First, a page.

Wednesday, May 26, 2021

Boss makes a dollar, we make a dime...

Everyone's friend, Bonhomme (not a boss).
One of the challenges of organizing workers to resist an aggressive employer is the tendency of workers to disbelieve (at least, at first) that their employer could actually mean to treat them so badly. 

This initial denial often reflects underlying anxiety (because the boss is powerful) and manifests itself in several ways. For example, workers may:
  • question whether the union is mis-informed about what is happening or mis-understands it,
  • suggest the employer has made an innocent error and can be talked around or shown the error of their ways, or
  • try to make excuses for the employer (“they have no choice”).
Workers can eventually move past these initial responses, especially when the employer repeatedly misbehaves (which eventually creates a “the boss who cried wolf” dynamic). A sly employer can draw out the period of denial with a good “bonhomie” routine or by creative gaslighting. 

One strategy unions can use to get past this is to help workers understand that bosses really aren’t like them. Sure, they wear a skin suit and have kids and like to wakeboard and go on Disney cruises. But their world is fundamentally different.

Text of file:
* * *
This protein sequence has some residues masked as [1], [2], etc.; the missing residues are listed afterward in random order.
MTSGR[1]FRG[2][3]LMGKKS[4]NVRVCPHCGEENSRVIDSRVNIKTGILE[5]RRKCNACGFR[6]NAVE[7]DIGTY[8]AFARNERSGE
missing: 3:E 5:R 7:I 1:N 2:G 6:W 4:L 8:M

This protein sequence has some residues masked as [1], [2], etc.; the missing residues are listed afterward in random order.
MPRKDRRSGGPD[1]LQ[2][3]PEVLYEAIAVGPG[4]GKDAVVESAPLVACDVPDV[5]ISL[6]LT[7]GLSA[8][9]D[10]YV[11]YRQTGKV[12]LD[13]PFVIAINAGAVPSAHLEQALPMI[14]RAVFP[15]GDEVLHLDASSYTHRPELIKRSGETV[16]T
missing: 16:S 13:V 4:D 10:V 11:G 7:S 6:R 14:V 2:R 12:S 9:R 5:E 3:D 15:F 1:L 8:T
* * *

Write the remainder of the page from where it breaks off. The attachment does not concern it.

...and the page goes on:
But how to show this? Well, money talks. So a peak inside the boss's house is a great way to illustrate—in an immediate and material way—that the boss isn’t worried about where their next paycheque comes from. And, when the boss takes a wage freeze or tiny rollback, it doesn't have the same effect as when they try to push that on workers.

My most recently previous boss's house is up on the market and, through the miracle of virtual tours, we can see how the 1% really lives. The address in the posting isn’t exactly correct, based on my pre-picket scouting during our last round of bargaining. I’m not sure how long this posting will be live (the virtual tour is something) so I screen capped a few of the photos.

I’ve been to a lot of members' homes—usually for good reasons, sometimes for sad ones. None of them have come close to this size (3800 sq ft on 3/4 of an acre backing onto a pond) or level of luxury.

The main floor boosts a huge living room (with piano), dining room, kitchen, and master suite. The quality of the finishes put my house (which is pretty nice) to shame.

The master suite includes a soaker tub with its own fireplace, which is important when you need to relax after the difficult days of grinding workers’ wages.

And satin sheets will help you sleep away your guilt at pretending to care about keeping jobs in the Athabasca region, while actually moving them away.

The upstairs has an enormous bedroom (not shown), while the basement features a wet bar area that connects a massive family room with a rec room. What better place to gather your minions and hatch plans to bust your workers’ union!

The point here is that bosses superficially look like workers. But they don’t share our circumstances or our interests. And revealing that difference to workers—in material terms—can go a long way towards undercutting the boss’s messaging.

-- Bob Barnetson

1 comment:

William Bailie said...

My eyes saw "wakeboard" but my mind read it as "waterboard" 8^)